The importance of understanding the changes your pet goes through as they age is crucial as a pet parent.
There are a lot of common health issues that might arise in your pet as they start to enter their golden years. It is imperative that we as pet parents, gain as much helpful information and education to ensure our pets lead the healthiest and happiest lives and it starts the day, we bring them home.
So, when exactly is a cat or dog considered ‘senior’?
Cats are considered ‘senior’ at the age of 7 and for dogs, it depends on their size & breed. Small breeds are considered senior at 10-12 years of age, medium sized dogs at age 8-9 and large sized dogs at the ages of 6-7 years. From a logical standpoint, we would expect a larger breed would live longer than a small breed. It is unclear as to why this is, although some scientists believe that it may have something to do with how humans have bred dogs and in the way they grow.
What do pet parents have to look for?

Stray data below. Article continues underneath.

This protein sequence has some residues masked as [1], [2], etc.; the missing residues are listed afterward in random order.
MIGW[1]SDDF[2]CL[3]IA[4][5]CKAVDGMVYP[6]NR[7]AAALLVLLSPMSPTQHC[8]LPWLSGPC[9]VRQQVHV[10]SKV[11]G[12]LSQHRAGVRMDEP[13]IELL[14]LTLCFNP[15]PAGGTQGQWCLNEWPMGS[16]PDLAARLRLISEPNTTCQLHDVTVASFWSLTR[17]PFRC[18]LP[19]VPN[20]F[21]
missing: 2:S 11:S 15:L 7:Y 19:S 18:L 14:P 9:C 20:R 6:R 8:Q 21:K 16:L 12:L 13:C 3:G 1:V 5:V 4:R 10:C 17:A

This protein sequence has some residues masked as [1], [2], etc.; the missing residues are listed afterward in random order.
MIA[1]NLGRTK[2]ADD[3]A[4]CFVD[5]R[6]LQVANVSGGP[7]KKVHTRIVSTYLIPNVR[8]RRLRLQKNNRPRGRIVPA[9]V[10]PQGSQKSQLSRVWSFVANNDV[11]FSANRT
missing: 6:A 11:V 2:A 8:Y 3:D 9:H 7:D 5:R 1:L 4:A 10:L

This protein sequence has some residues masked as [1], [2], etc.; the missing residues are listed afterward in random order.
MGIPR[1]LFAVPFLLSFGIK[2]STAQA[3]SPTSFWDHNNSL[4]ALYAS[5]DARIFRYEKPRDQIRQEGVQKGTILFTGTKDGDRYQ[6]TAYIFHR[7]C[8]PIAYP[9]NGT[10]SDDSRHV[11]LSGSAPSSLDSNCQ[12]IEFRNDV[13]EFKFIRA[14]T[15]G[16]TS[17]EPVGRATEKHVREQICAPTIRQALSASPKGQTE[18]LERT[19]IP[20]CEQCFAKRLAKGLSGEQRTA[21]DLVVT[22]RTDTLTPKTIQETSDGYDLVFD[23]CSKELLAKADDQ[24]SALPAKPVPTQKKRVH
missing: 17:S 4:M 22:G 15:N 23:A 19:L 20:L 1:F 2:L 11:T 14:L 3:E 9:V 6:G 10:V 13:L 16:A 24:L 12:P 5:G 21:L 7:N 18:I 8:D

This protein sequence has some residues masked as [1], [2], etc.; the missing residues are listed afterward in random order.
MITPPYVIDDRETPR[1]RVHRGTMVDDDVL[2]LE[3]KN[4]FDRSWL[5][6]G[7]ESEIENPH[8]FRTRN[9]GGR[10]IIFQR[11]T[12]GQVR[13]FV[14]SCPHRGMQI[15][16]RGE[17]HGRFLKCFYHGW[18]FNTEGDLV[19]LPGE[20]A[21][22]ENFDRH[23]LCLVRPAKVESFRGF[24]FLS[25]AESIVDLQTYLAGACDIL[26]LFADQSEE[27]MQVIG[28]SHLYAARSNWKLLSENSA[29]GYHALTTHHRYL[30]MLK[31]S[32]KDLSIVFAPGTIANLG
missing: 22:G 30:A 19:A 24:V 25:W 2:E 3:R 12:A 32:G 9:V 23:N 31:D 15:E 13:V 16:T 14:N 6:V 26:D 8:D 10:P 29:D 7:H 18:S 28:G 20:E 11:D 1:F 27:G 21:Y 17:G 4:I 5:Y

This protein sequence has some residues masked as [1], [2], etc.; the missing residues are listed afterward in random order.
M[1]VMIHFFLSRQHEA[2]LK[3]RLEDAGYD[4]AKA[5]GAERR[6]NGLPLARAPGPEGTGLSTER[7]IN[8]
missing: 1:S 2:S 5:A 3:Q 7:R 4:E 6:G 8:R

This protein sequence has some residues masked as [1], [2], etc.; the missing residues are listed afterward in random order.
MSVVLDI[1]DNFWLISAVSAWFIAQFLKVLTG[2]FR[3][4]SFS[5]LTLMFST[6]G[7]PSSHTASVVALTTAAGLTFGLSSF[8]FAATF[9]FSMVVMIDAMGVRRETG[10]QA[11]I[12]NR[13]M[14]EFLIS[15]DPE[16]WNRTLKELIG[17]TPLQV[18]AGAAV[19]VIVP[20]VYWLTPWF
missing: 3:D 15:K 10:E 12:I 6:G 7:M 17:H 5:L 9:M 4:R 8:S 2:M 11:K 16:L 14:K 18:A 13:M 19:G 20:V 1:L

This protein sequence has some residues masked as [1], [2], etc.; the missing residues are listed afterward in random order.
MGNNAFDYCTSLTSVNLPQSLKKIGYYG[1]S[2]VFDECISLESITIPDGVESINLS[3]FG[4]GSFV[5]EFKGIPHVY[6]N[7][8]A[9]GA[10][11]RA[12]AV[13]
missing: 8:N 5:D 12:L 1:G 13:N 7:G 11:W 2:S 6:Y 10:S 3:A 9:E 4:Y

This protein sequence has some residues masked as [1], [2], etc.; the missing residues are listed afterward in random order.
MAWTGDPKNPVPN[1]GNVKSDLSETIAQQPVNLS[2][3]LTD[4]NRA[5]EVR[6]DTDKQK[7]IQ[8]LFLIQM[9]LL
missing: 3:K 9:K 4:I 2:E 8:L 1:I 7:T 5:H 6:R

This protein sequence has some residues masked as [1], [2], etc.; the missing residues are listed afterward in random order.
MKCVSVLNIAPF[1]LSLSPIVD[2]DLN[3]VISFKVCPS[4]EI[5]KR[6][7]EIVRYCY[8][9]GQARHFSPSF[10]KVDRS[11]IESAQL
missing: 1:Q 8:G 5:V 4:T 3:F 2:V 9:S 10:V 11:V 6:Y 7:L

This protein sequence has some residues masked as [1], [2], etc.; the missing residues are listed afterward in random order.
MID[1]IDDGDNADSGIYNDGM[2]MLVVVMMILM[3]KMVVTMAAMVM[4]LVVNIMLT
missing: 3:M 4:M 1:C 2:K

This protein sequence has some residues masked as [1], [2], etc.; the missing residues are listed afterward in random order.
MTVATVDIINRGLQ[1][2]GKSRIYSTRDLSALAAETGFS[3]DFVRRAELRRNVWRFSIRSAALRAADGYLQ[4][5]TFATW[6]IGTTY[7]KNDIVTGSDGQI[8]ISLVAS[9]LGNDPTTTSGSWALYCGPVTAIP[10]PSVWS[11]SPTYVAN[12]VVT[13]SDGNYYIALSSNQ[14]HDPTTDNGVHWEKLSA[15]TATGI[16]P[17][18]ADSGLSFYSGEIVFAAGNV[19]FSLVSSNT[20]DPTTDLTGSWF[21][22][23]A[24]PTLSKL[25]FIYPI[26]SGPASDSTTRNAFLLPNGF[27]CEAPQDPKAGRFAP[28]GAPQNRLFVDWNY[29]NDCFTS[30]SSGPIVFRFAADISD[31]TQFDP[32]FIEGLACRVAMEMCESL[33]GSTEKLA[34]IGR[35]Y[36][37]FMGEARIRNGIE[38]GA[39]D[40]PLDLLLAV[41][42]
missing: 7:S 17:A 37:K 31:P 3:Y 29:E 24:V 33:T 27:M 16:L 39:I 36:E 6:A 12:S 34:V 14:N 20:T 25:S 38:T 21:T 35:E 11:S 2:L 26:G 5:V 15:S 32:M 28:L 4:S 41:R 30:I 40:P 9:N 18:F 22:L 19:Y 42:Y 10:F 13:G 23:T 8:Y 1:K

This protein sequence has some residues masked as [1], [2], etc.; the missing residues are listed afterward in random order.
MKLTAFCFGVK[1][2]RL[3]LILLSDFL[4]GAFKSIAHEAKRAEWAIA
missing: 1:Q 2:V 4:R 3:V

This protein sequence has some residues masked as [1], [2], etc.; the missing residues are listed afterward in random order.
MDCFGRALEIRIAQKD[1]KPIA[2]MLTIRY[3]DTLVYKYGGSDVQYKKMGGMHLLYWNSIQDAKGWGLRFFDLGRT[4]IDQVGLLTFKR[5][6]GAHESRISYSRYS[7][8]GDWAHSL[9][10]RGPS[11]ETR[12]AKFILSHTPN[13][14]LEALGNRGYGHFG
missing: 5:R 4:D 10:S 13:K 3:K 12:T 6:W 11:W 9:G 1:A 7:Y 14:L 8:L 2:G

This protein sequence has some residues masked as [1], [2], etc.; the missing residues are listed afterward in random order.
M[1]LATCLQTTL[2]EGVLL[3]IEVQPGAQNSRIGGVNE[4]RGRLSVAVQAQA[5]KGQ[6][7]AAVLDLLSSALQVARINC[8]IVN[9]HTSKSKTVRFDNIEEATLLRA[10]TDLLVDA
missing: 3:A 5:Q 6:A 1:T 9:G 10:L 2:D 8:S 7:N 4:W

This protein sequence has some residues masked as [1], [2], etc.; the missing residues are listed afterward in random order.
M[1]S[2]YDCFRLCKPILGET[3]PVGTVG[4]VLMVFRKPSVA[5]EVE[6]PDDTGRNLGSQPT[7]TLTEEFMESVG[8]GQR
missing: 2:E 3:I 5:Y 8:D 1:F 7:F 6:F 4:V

As they age, we must keep an eye out for their changing needs. We are responsible for their wellbeing and quality of life.
Here are some age-related changes you may notice in your pet:
- Hearing loss – although there can be many reasons for hearing loss, the cause can often be due to degenerative changes found within the nerves of the ear.
- Vision Loss – There can be many reasons that contribute to vision loss such as macular degeneration and glaucoma. Cataracts which cast a white cloudy growth over the lens of the eye and can go hand in hand with other illness such as diabetes. Hypertension which can lead to retinal detachment can cause blindness.
- Smelly breath – Bad dental hygiene & underlying illness such as kidney disease and diabetes can cause dogs to have smelly breath. Over time, tartar will build up on your pet’s teeth and if no oral hygiene regime is in place, they can develop dental disease.
- Lumps & Bumps on the skin may be benign, non-cancerous fatty tumours or possible skin tags or moles. All bumps and lumps that show up on your pet should be checked over by a vet to make sure they are not cancerous.
- Incontinence - Bladder leaks are not an uncommon occurrence in senior pets. This is because the urethral muscles have become weak. Older dogs can often have trouble holding urine in.
- Less energy or sleeping more often – Senior pets will not have as much get up and go as they once did, and often enjoy a more laid back, calmer life which means sleeping more. Regular vet check-ups are recommended to rule out any underlying health concerns.